Meet Taylor Edwards, Class of 2017
Hometown: Woodbridge, VA
Why did you join Army ROTC at UNC?
I joined ROTC my junior year, and I really love it. At first I was skeptical because you have to wake up at 5 a.m. and have to devote a lot of time to it, but it really taught me to step outside my comfort zone. It gave me a lot more confidence, and it brought me closer to a lot of people that I may not have otherwise met.
I had a select view of the world and everything around me, but ROTC really opened my eyes to a bigger picture. It focuses on a bigger picture of life, not just what’s right in front of you and what you’ve always known.
What can students expect throughout the program?
For first year you have to take one class per semester, and it’s pretty light, mostly on tactics and what a normal army unit would do. You have physical training (PT) three days a week and one two-hour lab. And there will be that steady progression from your first year to your senior year each semester that you take the classes.
As you progress to the higher classes, it’s more focused on leadership, instead of the tactical aspect of it. You’ll go more in depth about ethics and what you think about policies that are passed in the government. Now as a senior, we talk a lot about leadership, especially what it means to be a good leader. They really help you with your strengths and weaknesses to improve your leadership skills.
I came here for a tour the summer before my senior year of high school and fell in love with the atmosphere, the look of the campus, and the Psychology department with its promise of small, intimate classes and research opportunities. Surprisingly, Carolina offered me more money in scholarships than any of the in-state schools I got into, which was an added bonus on top of my early devotion to going to this school.
Meet Emily Drake, Class of 2018
Majors: Environmental Science and Peace, War, and Defense
What do you like most about ROTC?
For me, the best parts of ROTC are obviously the people. I get to know some amazing students who are interested in the same stuff I am. I’ve met not just students but also officers and enlisted people who will be mentors for the rest of my life in all walks of life.
What kind of opportunities has the UNC ROTC provided?
I went to Morocco this summer for 8 weeks on a fully paid-for study abroad program. I have friends who have studied in Germany, Comoros, Jordan, all over the world through the Army, and it’s all paid for. Being out of state, 100% of my tuition is covered, I get a book stipend and monthly stipend, and I also get some really amazing training opportunities. After I graduate, I can have a full time job if I want, or if I want to go to grad school, I’ll have a part time job on the weekends. It’s all because of the U.S. Army.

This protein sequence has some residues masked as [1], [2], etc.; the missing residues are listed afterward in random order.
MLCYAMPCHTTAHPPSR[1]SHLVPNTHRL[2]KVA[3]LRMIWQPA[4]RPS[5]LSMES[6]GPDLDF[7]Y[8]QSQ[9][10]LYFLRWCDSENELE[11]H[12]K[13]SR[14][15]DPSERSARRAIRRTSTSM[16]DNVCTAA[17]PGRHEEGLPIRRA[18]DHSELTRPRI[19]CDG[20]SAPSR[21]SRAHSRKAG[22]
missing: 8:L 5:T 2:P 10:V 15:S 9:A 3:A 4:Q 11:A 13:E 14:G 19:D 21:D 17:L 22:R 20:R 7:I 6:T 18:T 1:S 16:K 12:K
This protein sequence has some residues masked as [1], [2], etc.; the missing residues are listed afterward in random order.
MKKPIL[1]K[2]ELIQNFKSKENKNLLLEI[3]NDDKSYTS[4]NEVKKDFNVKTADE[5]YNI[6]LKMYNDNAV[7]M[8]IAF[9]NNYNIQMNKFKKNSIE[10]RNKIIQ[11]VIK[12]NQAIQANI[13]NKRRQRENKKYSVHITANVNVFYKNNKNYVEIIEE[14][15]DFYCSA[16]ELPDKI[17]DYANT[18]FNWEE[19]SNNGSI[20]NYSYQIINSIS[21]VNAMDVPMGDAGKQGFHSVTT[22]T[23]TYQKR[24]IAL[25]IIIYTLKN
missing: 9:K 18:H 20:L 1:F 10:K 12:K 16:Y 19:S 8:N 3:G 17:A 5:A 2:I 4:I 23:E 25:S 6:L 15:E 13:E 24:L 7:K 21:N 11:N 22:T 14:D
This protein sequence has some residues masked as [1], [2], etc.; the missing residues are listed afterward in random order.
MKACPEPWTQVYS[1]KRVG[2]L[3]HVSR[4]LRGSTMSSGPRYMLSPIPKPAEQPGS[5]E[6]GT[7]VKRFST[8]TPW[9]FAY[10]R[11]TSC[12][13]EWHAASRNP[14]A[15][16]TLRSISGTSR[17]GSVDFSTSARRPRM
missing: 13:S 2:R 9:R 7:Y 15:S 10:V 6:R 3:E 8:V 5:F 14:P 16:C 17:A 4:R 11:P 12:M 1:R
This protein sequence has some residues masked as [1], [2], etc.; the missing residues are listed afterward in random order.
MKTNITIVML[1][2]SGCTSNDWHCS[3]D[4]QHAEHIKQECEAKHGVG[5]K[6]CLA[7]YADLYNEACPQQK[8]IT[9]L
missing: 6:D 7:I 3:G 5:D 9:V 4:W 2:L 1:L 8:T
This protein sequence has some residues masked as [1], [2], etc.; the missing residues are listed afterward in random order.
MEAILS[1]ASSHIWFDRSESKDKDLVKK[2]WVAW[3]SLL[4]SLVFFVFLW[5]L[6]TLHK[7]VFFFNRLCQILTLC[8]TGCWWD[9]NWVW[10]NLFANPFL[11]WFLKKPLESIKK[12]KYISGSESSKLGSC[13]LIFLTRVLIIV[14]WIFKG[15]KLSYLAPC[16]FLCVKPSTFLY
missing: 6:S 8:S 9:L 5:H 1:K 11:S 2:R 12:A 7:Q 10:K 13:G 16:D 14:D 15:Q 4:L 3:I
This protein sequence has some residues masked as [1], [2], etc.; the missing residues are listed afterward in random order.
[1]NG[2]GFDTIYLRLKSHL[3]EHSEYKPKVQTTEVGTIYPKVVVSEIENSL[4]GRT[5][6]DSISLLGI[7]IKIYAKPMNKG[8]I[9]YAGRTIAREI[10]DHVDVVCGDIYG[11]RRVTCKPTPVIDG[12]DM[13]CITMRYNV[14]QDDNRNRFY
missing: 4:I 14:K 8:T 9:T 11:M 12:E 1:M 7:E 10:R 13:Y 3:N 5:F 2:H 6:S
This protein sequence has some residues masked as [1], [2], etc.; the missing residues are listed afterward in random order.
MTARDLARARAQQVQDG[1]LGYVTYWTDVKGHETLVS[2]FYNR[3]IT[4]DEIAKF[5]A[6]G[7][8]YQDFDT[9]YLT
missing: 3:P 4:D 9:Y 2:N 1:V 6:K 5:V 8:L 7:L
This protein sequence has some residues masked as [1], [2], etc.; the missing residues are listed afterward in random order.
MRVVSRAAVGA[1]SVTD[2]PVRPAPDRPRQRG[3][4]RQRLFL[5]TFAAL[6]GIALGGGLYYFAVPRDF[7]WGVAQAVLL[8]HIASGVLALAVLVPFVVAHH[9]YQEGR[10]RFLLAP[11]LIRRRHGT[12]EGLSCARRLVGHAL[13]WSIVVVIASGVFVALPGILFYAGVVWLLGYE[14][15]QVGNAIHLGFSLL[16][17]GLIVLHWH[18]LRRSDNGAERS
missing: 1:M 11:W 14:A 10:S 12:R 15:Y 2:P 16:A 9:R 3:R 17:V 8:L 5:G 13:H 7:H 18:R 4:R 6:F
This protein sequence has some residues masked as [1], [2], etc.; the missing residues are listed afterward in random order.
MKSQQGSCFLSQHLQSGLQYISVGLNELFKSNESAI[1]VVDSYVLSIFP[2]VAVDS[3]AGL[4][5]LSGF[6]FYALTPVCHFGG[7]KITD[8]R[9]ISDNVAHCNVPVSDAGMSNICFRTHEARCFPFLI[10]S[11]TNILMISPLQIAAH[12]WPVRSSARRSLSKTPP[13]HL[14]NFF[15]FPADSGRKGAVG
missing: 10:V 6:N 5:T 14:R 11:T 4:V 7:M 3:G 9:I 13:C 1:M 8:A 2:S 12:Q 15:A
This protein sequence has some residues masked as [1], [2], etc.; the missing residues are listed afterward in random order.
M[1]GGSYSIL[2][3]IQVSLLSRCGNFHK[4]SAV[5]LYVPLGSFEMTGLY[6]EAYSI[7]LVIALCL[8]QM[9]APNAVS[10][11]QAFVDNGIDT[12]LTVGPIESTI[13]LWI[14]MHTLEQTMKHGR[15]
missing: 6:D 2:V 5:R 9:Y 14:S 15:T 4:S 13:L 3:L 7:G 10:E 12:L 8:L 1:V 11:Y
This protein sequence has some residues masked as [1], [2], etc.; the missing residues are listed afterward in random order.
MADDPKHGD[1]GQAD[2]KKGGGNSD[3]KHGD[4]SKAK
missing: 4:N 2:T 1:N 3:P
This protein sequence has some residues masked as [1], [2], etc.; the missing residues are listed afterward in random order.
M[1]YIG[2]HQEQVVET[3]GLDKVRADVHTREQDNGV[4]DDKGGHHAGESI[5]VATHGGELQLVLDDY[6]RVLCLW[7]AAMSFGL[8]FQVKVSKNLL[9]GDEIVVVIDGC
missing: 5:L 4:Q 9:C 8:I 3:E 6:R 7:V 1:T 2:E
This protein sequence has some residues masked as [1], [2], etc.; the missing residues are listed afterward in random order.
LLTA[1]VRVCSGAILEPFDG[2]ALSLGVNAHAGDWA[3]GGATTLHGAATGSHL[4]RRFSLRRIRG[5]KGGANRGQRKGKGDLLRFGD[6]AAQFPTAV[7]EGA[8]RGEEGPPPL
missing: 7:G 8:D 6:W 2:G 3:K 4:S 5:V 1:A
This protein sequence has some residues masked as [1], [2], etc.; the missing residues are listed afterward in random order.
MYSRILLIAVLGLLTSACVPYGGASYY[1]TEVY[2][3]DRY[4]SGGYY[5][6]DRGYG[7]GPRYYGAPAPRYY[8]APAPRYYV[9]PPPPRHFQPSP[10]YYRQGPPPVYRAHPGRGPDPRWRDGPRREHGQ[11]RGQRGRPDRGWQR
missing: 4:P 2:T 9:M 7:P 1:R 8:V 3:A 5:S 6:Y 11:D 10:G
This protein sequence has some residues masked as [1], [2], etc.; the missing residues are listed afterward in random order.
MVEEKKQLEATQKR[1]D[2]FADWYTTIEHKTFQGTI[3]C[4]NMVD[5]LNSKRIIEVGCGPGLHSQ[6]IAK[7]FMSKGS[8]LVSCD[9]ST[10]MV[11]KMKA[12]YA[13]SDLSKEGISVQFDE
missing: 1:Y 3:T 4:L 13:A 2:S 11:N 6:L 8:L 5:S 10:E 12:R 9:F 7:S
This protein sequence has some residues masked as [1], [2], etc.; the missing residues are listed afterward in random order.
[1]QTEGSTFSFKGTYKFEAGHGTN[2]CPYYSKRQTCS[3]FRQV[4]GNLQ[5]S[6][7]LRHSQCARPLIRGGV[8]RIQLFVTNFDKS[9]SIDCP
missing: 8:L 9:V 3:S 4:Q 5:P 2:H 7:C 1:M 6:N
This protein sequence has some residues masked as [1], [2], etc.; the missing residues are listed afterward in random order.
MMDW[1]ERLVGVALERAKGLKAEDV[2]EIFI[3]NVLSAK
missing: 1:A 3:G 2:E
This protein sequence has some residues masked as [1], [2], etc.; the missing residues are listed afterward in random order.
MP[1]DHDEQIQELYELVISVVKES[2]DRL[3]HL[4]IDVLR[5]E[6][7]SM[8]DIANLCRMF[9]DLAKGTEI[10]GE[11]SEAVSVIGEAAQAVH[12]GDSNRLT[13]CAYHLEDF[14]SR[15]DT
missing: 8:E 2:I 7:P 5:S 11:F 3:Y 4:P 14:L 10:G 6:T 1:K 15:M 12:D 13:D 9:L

I will say hands down, the people who come out of ROTC are better prepared and better leaders than anyone else in the country. It’s an amazing program and the Tar Heel battalion are like family to me.
I chose Carolina because I’m from New Jersey, and the weather down here is way, way nicer. I’ve also lived in the same house for 18 years of my life and I came here not knowing anyone. It forced me to grow, and there’s no better place to grow than Carolina. The people are amazing, the campus is gorgeous, and the teachers here will do absolutely anything and everything for you.
Tell us about yourself!
I graduated in 2016 with a Bachelor’s of Arts in African, African-American, and Diaspora Studies. Currently, I am a director at a company called Royce which brings unique experiences to the world of fashion accessories. I’ve been featured by The New York TImes, NBC’s Today, and Glamour Magazine for creating an innovative location-based tracking device placed in wallets, so you never lose your valuables again. We’ve sold this product to retailers like Selfridges and proudly have our own shop at 424 5th Avenue, New York in Lord and Taylor.
Additionally, I am a partner at a tech company providing thousands of language interpreters across 220 languages on-demand through an IOS and Android mobile application called OPI Translate. Most recently, we provided our donated our interpretation services to HIAS, the oldest refugee resettlement agency in North America.
How has Carolina prepared you for post-grad life?
The most influential experiences at UNC Chapel Hill were in the African, African-American, and Diaspora Studies Department with mentoring from professors like Professor Robert Porter, Dr. Kenneth Janken, Dr. Charlene Regester and Dr. Eunice Sahle. These passionate academics taught me to analyze the dynamics of power and how its constructions are manipulated to help or hurt different communities depending on race, class and ideology.
How has Carolina helped you with your personal goals?
Carolina has transformed many of my personal goals into collective goals. I graduated from this University with humility and critical reflection on my role in leading more inclusive action within our world. One of the shortcomings of our society is we focus on our personal development without reflecting on how we positively or negatively impact the environments we occupy. In the future, I want to better listen to the needs of people within my community, so I personally can become a more respectful and inspiring leader.
Carolina is a determined community of activists on a quest for social change. Our students question close-minded coercion, we search for cohesive coalitions, and we use the fluidity of our liberal arts education to mobilize responsible action.
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